“A calorie is a calorie” is a much debated phrase, which is weird.
I am a strong advocate that, when it comes to weight control, calories are the single most important element in a diet. Which is handy, as they are.
Calorie count and protein intake are 95% of what you need to focus on for weight control.
It is not sexy, does not have any hyperbole marketing name and is very simple. Always has been.
Why forums, books and articles still debate the facts is weird. It can only be explained by people needing to make money and using snake oil to do so.
Gary Taubes made a name for himself with his book: Good Calories, Bad Calories (as have many other authors and internet “gurus”) where the basic premise is that carbohydrates are bad and that even on a calorie restricted diet, one can gain fat/weight if the diet is high in carbohydrates.
This is a very dangerous (to the public) money making game and an outright lie.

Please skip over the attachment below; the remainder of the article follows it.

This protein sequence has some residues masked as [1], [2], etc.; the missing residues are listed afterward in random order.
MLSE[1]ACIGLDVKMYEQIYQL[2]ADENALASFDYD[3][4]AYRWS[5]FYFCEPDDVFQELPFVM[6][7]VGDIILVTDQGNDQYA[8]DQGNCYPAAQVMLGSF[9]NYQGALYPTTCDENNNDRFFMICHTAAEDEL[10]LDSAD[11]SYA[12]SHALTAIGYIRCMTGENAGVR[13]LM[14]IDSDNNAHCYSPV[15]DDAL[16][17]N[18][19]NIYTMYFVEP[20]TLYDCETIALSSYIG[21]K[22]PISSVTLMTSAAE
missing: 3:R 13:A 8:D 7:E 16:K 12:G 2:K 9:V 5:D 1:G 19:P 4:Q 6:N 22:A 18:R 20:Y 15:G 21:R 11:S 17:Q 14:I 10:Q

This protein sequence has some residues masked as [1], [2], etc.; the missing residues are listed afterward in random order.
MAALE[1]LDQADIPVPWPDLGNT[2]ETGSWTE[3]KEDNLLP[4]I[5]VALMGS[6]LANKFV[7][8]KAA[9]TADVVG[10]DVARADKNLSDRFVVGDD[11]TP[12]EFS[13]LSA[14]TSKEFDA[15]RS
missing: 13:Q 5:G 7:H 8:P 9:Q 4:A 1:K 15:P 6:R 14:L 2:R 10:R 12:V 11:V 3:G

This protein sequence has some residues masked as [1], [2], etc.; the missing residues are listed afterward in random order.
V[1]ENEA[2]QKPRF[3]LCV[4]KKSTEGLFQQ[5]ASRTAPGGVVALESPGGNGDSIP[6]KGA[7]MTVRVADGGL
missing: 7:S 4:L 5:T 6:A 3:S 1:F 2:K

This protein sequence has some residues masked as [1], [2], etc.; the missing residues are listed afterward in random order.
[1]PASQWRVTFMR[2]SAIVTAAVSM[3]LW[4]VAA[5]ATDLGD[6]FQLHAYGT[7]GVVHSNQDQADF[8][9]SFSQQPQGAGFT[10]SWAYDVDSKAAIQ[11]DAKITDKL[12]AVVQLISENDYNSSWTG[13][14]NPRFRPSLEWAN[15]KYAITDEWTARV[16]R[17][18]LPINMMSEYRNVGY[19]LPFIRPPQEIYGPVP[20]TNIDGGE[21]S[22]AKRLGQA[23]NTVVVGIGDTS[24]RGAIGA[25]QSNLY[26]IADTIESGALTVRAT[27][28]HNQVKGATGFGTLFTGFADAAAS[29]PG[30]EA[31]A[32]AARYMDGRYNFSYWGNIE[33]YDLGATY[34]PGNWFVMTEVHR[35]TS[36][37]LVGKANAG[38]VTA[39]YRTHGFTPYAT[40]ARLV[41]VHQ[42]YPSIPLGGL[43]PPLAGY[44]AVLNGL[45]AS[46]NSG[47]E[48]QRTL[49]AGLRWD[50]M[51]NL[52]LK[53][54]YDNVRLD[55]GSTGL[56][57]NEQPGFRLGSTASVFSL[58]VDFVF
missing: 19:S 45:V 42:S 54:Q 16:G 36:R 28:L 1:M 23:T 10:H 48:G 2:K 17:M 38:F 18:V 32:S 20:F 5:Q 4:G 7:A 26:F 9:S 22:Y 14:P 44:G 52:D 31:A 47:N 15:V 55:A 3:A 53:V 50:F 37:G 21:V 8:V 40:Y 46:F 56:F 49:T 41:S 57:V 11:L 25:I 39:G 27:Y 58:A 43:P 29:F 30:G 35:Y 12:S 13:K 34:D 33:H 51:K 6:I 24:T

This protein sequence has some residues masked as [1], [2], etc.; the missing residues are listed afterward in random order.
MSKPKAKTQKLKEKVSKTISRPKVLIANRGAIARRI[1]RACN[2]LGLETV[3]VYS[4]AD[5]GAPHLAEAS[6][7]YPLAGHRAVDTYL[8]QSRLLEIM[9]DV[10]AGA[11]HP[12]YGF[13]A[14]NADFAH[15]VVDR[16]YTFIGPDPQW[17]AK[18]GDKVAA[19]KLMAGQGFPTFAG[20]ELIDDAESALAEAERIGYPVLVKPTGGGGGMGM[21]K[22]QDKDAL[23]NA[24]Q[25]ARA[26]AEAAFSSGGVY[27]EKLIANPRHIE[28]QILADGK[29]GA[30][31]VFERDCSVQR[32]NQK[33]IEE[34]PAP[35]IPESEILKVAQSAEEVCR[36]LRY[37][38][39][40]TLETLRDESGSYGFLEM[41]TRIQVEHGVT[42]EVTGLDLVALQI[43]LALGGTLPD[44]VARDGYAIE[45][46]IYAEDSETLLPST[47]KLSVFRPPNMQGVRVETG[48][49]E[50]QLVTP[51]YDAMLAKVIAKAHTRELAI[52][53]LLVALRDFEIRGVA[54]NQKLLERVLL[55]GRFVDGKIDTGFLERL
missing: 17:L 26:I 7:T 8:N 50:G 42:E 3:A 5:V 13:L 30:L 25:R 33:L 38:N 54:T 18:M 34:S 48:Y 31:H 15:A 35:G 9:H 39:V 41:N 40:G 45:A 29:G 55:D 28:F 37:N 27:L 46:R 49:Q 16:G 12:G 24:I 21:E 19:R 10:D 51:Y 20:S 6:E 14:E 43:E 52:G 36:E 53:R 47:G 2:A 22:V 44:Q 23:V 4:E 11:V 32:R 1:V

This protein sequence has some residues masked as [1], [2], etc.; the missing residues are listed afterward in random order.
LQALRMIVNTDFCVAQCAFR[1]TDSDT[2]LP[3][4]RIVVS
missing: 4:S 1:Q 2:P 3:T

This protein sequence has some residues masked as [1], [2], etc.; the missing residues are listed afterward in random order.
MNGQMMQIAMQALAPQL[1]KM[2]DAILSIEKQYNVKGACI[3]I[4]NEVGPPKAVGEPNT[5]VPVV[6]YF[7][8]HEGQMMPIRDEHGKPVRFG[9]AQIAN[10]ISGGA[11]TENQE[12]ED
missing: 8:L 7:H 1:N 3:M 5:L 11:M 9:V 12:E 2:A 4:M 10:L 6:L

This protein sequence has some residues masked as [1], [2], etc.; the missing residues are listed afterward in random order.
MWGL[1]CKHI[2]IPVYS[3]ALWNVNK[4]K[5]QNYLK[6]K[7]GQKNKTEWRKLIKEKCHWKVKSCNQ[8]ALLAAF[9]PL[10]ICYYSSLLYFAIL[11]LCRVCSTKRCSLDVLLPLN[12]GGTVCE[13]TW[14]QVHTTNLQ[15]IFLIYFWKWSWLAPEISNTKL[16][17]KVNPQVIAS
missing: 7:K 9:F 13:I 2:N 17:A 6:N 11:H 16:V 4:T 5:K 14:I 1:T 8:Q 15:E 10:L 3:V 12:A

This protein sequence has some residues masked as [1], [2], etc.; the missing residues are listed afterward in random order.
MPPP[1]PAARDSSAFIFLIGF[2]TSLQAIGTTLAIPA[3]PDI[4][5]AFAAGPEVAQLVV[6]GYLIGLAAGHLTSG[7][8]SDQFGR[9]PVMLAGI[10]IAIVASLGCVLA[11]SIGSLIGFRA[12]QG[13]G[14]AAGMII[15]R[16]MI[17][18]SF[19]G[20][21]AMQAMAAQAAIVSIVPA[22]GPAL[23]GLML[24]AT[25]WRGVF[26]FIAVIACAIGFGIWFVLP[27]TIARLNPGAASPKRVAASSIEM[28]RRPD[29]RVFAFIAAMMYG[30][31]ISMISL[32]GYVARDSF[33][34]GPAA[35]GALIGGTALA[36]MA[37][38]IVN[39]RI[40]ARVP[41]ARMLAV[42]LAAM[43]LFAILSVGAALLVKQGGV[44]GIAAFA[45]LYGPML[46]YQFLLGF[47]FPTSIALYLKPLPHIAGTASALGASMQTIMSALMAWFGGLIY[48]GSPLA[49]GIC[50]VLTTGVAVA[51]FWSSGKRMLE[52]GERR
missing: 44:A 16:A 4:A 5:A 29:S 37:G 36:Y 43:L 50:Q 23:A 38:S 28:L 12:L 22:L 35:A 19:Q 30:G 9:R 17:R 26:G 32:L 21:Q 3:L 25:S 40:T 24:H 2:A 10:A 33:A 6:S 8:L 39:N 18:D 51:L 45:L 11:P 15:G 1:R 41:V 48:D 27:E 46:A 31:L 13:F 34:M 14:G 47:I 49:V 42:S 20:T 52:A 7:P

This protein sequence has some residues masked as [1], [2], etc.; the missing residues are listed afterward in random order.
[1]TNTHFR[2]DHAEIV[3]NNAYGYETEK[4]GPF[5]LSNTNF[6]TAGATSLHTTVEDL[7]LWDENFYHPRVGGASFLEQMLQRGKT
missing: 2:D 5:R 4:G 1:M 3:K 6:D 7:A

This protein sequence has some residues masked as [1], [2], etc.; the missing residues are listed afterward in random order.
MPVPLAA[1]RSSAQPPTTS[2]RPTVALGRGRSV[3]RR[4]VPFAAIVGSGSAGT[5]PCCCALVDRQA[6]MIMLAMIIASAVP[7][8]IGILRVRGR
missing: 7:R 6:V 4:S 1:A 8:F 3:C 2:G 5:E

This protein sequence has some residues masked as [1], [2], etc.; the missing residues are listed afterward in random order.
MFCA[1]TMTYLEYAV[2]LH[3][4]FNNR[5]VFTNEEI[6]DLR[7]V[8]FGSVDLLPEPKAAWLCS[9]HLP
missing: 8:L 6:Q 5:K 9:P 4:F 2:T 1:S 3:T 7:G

People tend to “buy in” to fads like this to justify why their diets haven’t been working in the past and overlooking or denying previous poor eating (and mostly drinking) habits.
“Oh well I eat pretty well most of the time so it must be the carbs making me fat”
Well my friends, it is not carbs. Never has been. Over consumption, over time is the real problem.
Gary Taubes went on to form the Nutrition Science Initiative to “prove” his theory was correct.
So far he has failed.
This study, highlights a study carried out by said initiative, which was very well conducted, showed no weight or fat loss advantage with a carbohydrate restricted diet, to a normal and well balanced diet when calories were equalised in groups studied.
There are many, many other studies that show the same results, so many in fact, that it’s hilarious that anyone with even an eye on the world of nutrition science has the humour/lack of morals to try and sell people on anything else.
Calories count. Count them.
- Control your calorie intake
- Consume enough protein to support your training
- Drink less alcohol than you do (So many people drink several bottles of wine each week and that’s a lot of calories)
- Drink more water, ice cold.
- Trainer harder, not longer (sprinter vs marathoner)